Ashot Harutyunyan. From drawing to mixed martial arts.

3 September 2020

By Knar Babayan,
Photos by: Knar Babayan

3 min read

Paints, brushes, parts of toy cars, engines, ping pong balls, ice-cream sticks, various chargers, and other weird and incredible items lay on Ashot Harutyunyan’s work desk.

Ashot, 9, is sure that when he grows up, he will be engaged in robotics.

“I am not yet sure what that profession is called. Let me tell you my way. I want to make robots,” explains Ashot.

Robotics is one of his main interests. He enrolls in COAF’s Drawing program in Dalarik village of the Armavir region. During the pandemic, Ashot was also absorbed with sculpting.

One day he went to watch his younger brother Artyom practice mixed martial arts. They say Artyom was very young and was so tired that he fell asleep right on the carpet.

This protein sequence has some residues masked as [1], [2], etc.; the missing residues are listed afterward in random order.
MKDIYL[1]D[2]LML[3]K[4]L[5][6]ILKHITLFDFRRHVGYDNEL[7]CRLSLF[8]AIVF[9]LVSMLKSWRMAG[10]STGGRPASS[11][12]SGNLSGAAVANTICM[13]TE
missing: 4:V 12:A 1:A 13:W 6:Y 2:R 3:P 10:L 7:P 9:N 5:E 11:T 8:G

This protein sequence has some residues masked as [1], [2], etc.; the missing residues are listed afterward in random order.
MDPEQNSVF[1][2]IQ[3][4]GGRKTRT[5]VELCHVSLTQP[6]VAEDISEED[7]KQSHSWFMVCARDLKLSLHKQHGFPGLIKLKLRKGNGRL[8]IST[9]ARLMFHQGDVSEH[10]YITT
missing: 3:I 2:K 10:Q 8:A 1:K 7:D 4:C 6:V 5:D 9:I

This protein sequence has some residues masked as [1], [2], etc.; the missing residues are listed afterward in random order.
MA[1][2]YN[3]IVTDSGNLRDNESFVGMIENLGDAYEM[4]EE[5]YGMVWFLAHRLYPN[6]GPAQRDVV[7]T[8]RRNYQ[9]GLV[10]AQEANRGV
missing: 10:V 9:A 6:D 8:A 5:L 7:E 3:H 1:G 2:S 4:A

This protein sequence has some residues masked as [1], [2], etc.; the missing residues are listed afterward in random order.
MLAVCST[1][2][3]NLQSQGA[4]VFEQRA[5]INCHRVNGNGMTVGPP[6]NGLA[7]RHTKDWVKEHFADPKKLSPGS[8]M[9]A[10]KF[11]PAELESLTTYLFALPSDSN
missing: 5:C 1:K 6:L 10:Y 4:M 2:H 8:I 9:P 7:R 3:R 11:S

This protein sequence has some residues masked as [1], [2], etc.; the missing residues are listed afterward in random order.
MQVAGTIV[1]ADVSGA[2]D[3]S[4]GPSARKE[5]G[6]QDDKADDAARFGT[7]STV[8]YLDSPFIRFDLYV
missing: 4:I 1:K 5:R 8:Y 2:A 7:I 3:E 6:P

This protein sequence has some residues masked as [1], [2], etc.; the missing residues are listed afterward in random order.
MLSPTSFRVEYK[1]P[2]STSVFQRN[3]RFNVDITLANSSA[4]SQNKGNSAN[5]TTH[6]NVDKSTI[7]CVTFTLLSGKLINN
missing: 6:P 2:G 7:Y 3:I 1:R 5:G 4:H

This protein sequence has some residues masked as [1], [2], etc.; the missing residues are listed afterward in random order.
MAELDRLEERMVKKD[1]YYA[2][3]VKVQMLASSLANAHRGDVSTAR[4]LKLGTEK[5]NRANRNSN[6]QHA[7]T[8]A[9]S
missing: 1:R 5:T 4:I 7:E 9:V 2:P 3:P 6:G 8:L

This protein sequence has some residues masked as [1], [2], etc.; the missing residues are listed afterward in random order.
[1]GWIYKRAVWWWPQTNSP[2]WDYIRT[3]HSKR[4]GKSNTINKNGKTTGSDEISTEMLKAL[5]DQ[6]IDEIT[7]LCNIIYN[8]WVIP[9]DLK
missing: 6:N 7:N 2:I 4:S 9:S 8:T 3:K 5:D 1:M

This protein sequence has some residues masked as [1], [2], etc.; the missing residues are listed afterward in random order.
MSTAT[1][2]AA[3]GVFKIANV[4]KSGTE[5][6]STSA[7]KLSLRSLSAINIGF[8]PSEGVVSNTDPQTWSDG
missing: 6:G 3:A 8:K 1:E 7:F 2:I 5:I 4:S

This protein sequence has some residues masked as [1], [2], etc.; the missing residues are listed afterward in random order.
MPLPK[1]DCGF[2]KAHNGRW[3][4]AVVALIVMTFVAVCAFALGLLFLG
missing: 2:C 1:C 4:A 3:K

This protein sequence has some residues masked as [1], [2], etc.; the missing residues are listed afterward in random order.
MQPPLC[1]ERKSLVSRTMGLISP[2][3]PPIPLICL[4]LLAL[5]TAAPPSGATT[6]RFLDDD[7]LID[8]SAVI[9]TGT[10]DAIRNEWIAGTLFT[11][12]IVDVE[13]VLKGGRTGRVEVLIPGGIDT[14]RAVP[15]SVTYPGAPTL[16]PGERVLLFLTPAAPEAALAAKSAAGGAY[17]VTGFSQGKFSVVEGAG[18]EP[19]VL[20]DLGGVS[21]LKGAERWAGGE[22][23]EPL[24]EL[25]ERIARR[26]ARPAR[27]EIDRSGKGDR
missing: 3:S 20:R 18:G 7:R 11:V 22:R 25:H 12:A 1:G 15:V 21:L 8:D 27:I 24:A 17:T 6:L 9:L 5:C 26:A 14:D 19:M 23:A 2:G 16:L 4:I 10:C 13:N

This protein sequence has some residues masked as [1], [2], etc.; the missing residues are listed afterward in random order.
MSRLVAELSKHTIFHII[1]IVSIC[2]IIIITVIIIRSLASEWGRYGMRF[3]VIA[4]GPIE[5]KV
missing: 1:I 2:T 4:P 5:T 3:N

“Ashot asked the trainer to let him continue playing instead of his brother. He really liked it, and the two brothers have been practicing martial arts since then,” tells their mother Zarine.

 

Ashot’s toy cars are usually short-lived. He’s more interested in car engines, which he uses to make new objects. This one, for instance, has been turned into an air-circulator.

 

Grandpa and grandson playing chess. Ashot Sr. never fakes losing the game to Ashot Jr., even if it will make his grandson content.

 

Ashot likes to draw at their nearby yard or in a park. He says he loves to paint nature.

 

Ashot has participated in many pandemic-themed drawing contests. He has designed this mask in the scope of a contest too.

 

Biking is a thing in Dalarik village.

 

Ashot’s friends are repairing the bike so that he can be back to cycling.

 

Ashot has been practicing mixed martial arts for two years already.

 

Ashot has been practicing mixed martial arts for two years already.

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